• Wing origami: The sound of hydraulic actuators is your clue to look out the window and observe the wing dramatically change shape prior to landing. By deploying slats on the leading edge and flaps on the trailing edge, higher lift is produced for a safe landing at a relatively low speed.
  • A shocking sight: Supersonic flight is hampered by the formation of shock waves that constitute the notorious “sound barrier.” Under the right lighting, you can see the shadow of a shock wave on the wing of a passenger jet cruising at a four-fifths of the speed of sound.
  • Breathtaking: Commercial jets fly at an altitude that would challenge human survival if the plane was not pressurized. However, the cabin is not set to sea-level pressure but to the equivalent of a high-elevation city such as Santa Fe or Mexico City. This can cause shortness of breath for some passengers.

Let Your Understanding of Flight Take Wing!

One big advantage of taking the engineer’s approach to understanding flight is that it clears up common misconceptions. For example, a frequently heard explanation of lift is that air rushing past a wing has farther to go along the curved upper surface than along the flat underside. According to this view, the top flow of air must go faster to “catch up” with air directed along the bottom. Faster-moving air equals lower pressure, which equals lift. The last sentence is correct, but the rest of the explanation is wrong—as shown by the existence of symmetrical airfoils and planes that fly upside-down.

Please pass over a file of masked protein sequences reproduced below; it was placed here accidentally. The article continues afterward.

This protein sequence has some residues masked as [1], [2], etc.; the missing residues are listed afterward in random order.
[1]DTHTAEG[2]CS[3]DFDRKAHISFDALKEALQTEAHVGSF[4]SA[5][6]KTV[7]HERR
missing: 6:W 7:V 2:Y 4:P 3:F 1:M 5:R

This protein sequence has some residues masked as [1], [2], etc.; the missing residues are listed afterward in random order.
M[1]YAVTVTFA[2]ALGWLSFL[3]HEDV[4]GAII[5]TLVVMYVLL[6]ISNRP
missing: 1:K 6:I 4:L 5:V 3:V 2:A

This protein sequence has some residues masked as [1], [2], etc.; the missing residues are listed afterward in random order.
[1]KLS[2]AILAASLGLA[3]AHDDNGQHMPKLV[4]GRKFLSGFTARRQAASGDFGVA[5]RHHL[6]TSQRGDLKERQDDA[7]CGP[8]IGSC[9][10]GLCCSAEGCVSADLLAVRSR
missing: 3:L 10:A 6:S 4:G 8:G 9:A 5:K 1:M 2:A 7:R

To get at the real origin of lift, Professor Gregory uses conservation of mass and momentum, a garden-hose analogy, and a standard illustration of smoke streamlines around an airfoil. In subsequent lectures, he employs the same ideas to explore drag. And when it comes to discussing the potentially fatal interplay of lift and drag known as stall, Dr. Gregory takes his private plane aloft and demonstrates an actual stall, explaining why it happens and showing how to recover from it.

Like driver education classes, flight schools frequently warn students with accounts of preventable mishaps such as pilot errors, icing incidents, fueling mistakes, unrecognized design flaws, and other conditions that have led to harrowing landings and often tragedies. Dr. Gregory recounts several memorable cases, underlining how knowledge is power in reducing such incidents.